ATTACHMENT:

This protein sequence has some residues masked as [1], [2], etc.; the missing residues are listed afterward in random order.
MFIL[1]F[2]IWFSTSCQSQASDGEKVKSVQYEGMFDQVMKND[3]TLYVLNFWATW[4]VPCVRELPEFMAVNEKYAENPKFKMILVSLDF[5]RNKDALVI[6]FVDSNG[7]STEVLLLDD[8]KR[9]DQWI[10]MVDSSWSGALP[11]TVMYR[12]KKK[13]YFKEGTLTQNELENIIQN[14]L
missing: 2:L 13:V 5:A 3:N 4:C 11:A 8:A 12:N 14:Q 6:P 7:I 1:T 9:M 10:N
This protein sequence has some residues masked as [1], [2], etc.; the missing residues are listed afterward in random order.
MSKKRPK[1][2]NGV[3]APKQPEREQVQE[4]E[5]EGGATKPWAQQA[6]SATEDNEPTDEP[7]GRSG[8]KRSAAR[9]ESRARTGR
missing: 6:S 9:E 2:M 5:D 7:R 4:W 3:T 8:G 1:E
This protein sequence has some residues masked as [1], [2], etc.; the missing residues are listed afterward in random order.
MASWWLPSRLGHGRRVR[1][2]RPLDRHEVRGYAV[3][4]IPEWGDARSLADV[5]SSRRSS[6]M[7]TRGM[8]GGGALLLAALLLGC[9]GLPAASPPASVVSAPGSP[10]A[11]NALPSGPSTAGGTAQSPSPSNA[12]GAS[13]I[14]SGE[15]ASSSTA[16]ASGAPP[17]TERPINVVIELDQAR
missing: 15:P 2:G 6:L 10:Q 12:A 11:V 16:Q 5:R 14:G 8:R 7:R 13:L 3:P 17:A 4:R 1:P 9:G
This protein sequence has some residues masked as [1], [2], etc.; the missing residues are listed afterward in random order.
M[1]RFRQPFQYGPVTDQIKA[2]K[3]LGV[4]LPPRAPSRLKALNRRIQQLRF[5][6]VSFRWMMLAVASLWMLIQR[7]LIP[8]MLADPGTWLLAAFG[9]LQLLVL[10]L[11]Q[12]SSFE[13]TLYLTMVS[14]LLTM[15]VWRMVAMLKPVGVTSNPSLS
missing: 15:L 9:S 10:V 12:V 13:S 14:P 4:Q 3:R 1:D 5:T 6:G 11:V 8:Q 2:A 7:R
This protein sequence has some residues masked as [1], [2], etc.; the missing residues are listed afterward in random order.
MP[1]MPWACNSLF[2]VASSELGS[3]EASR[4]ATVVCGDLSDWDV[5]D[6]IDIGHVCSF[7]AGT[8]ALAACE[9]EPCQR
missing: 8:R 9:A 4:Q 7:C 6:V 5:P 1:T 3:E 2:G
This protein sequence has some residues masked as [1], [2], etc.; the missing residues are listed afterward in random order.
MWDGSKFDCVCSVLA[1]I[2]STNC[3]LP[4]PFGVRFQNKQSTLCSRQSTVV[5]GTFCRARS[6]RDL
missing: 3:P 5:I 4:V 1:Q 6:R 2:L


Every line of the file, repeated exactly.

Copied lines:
This protein sequence has some residues masked as [1], [2], etc.; the missing residues are listed afterward in random order.
MFIL[1]F[2]IWFSTSCQSQASDGEKVKSVQYEGMFDQVMKND[3]TLYVLNFWATW[4]VPCVRELPEFMAVNEKYAENPKFKMILVSLDF[5]RNKDALVI[6]FVDSNG[7]STEVLLLDD[8]KR[9]DQWI[10]MVDSSWSGALP[11]TVMYR[12]KKK[13]YFKEGTLTQNELENIIQN[14]L
missing: 2:L 13:V 5:A 3:N 4:C 11:A 8:A 12:N 14:Q 6:P 7:I 1:T 9:M 10:N
This protein sequence has some residues masked as [1], [2], etc.; the missing residues are listed afterward in random order.
MSKKRPK[1][2]NGV[3]APKQPEREQVQE[4]E[5]EGGATKPWAQQA[6]SATEDNEPTDEP[7]GRSG[8]KRSAAR[9]ESRARTGR
missing: 6:S 9:E 2:M 5:D 7:R 4:W 3:T 8:G 1:E
This protein sequence has some residues masked as [1], [2], etc.; the missing residues are listed afterward in random order.
MASWWLPSRLGHGRRVR[1][2]RPLDRHEVRGYAV[3][4]IPEWGDARSLADV[5]SSRRSS[6]M[7]TRGM[8]GGGALLLAALLLGC[9]GLPAASPPASVVSAPGSP[10]A[11]NALPSGPSTAGGTAQSPSPSNA[12]GAS[13]I[14]SGE[15]ASSSTA[16]ASGAPP[17]TERPINVVIELDQAR
missing: 15:P 2:G 6:L 10:Q 12:A 11:V 16:Q 5:R 14:G 8:R 7:R 13:L 3:P 17:A 4:R 1:P 9:G
This protein sequence has some residues masked as [1], [2], etc.; the missing residues are listed afterward in random order.
M[1]RFRQPFQYGPVTDQIKA[2]K[3]LGV[4]LPPRAPSRLKALNRRIQQLRF[5][6]VSFRWMMLAVASLWMLIQR[7]LIP[8]MLADPGTWLLAAFG[9]LQLLVL[10]L[11]Q[12]SSFE[13]TLYLTMVS[14]LLTM[15]VWRMVAMLKPVGVTSNPSLS
missing: 15:L 9:S 10:V 12:V 13:S 14:P 4:Q 3:R 1:D 5:T 6:G 11:V 8:Q 2:A 7:R
This protein sequence has some residues masked as [1], [2], etc.; the missing residues are listed afterward in random order.
MP[1]MPWACNSLF[2]VASSELGS[3]EASR[4]ATVVCGDLSDWDV[5]D[6]IDIGHVCSF[7]AGT[8]ALAACE[9]EPCQR
missing: 8:R 9:A 4:Q 7:C 6:V 5:P 1:T 3:E 2:G
This protein sequence has some residues masked as [1], [2], etc.; the missing residues are listed afterward in random order.
MWDGSKFDCVCSVLA[1]I[2]STNC[3]LP[4]PFGVRFQNKQSTLCSRQSTVV[5]GTFCRARS[6]RDL
missing: 3:P 5:I 4:V 1:Q 6:R 2:L